Where Will You Take Your Career in 2013?

It’s that time of year again – to reflect on the year behind you and plan the year ahead. Many people are looking to move their career forward, but without a strategy or ongoing momentum, it can be difficult. How can you ensure that you achieve your work goals and progress in your career over the coming year?

Identify what you want to achieve

The first step to achieving your goals is to find a time where you can focus and think clearly about what you really want. This can be hard when balancing Christmas plans, work schedules, and family life, but block out a good chunk of time for reflection; this can energise and realign you to your goals. Visit a place that you find inspiring, which will allow you to distance yourself from the hustle and bustle of your everyday life. Take time to be alone so that you can gain perspective and focus on what you really want.

Reflect on your success

Ask a friend, colleague or career coach to help you analyse what skills have contributed to your success and develop your clear personal brand. If you take stock of your achievements, remind yourself of your values, and understand your competencies, it will enable you to move forward by reassuring yourself you’re headed in the right direction.

Clearly define your objectives

Be courageous by admitting to yourself what you really want from your career. When writing your goals, ask yourself if they’re SMART (specific, measurable, achievable, relevant, time-bound).

Strategise for career development

Identify the actions you need to undertake to reach your milestones, and map them out like a corporate strategy. Don’t let this become a personal plan; share it with others and let them know how they can support you. For example, if you want to take extra night courses that relate to your job and have the potential to help your company, tell your manager. Your employer may well pay for the course, and your manager may be able to offer you flexible working hours to accommodate the time needed for it.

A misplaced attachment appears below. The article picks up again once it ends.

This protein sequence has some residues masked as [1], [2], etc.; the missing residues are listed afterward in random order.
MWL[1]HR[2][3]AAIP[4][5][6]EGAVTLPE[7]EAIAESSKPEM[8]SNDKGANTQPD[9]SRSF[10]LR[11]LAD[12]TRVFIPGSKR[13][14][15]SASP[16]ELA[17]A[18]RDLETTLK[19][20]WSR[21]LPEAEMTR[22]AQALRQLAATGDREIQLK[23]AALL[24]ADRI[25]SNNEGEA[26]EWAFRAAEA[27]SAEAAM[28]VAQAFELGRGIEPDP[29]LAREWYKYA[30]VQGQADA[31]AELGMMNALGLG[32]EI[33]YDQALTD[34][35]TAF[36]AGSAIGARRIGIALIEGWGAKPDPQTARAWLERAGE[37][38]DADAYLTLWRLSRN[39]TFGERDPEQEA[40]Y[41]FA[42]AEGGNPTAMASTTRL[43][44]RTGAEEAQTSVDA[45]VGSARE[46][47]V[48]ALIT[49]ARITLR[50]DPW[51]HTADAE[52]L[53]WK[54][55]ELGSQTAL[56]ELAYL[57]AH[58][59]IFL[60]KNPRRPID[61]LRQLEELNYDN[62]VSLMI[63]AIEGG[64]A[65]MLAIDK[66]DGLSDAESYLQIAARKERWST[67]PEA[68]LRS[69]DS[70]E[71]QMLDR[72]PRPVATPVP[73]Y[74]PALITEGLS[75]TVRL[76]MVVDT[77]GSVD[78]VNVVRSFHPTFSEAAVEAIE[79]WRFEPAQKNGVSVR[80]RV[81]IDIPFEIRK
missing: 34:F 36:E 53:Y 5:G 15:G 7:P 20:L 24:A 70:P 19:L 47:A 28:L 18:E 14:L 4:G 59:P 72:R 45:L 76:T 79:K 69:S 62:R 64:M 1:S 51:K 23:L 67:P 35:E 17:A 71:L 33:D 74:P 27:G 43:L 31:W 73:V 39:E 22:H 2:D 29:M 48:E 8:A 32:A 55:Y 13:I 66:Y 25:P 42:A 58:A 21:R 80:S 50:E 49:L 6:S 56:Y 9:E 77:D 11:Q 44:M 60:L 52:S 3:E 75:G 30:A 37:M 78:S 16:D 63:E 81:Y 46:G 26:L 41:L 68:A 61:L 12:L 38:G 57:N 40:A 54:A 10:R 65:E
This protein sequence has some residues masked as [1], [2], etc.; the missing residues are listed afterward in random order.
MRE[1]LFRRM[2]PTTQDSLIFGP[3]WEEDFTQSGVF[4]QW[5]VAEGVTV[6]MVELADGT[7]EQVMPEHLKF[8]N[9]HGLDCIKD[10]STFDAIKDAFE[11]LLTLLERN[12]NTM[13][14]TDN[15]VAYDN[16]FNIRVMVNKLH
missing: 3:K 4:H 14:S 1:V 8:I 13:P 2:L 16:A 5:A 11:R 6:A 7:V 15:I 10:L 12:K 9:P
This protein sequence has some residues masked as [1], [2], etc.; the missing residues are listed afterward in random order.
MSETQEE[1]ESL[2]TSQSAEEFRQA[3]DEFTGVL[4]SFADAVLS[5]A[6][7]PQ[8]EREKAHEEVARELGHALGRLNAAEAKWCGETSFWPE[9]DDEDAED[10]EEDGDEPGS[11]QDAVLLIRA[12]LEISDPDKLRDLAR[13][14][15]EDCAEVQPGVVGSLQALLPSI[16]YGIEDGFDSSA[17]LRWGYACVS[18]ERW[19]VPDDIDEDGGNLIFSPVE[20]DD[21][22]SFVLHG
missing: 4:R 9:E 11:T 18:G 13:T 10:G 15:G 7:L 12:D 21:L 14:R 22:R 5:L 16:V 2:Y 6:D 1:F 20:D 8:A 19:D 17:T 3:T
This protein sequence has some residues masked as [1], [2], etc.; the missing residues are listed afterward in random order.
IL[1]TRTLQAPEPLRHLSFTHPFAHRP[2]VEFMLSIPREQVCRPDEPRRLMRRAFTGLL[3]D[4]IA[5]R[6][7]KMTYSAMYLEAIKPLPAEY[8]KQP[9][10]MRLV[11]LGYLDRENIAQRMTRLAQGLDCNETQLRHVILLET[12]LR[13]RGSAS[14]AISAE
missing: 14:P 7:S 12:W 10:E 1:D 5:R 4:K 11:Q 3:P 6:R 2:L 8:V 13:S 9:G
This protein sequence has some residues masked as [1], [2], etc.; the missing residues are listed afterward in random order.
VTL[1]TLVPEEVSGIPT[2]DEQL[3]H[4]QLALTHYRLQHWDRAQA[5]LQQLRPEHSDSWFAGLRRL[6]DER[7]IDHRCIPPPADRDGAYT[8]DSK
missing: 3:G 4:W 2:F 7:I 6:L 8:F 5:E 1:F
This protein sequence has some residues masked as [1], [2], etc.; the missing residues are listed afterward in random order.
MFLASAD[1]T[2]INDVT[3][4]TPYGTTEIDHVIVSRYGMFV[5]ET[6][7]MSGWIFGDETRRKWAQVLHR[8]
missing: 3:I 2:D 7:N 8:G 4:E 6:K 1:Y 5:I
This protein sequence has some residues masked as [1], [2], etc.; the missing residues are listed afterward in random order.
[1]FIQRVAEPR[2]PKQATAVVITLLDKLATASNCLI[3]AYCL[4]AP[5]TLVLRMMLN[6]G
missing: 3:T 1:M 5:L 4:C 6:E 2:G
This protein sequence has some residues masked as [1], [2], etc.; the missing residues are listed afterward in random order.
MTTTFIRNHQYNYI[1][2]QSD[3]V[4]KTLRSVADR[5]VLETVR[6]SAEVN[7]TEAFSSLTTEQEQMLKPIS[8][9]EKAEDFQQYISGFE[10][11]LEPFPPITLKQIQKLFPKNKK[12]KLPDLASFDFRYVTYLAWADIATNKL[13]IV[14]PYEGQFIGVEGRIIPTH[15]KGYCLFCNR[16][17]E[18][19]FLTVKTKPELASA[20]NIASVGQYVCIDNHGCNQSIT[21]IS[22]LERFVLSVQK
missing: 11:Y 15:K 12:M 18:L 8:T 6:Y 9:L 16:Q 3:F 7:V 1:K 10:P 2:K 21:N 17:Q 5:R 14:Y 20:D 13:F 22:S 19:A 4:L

Practical planning tips:

Spread your resolutions out

When you start planning, space your goals out over the year; it’s not realistic to expect to wake up transformed on January 1st. It’s much easier to see what you want to do right away than to plan what you want to accomplish in 6 months to a year, so creating a long-term plan will keep you on track and help you achieve all of your goals, not just some.

Write your plans down where you can see them

Once you’ve taken the time to develop your list of goals, transfer them into your Outlook calendar or diary as individual tasks, or display them in a visible place alongside your day-to-day activities. This will allow you to keep your goals in mind and in motion throughout the year, and constantly refer to them.

Review your goals regularly

If you take the time to reassess your resolutions throughout the year, you’ll start to feel more in control of them. Make a habit of scheduling in review time each week, so you can track your progress on each task, and identify what the next step will be. While it’s great to have a big-picture plan, it’s the small successes that will ultimately help you reach your goal. Try the weekly review system from David Allen’s book “Getting Things Done”.

Tell people

Let your loved ones or colleagues know that you want to achieve a goal by a certain date. You’ll work harder since they’ll make you feel accountable, and the support of your network will push you forward.

Realise the power of your vision

If your goal is to get a promotion, picture yourself moving to your new office or changing your title in your email signature to the one you desire. Seeing your goals happen will help you believe they’re achievable. Create a vision for each of your resolutions, and think about them regularly. The more you envision your success, the more likely it will come true.

By Lucy D Smith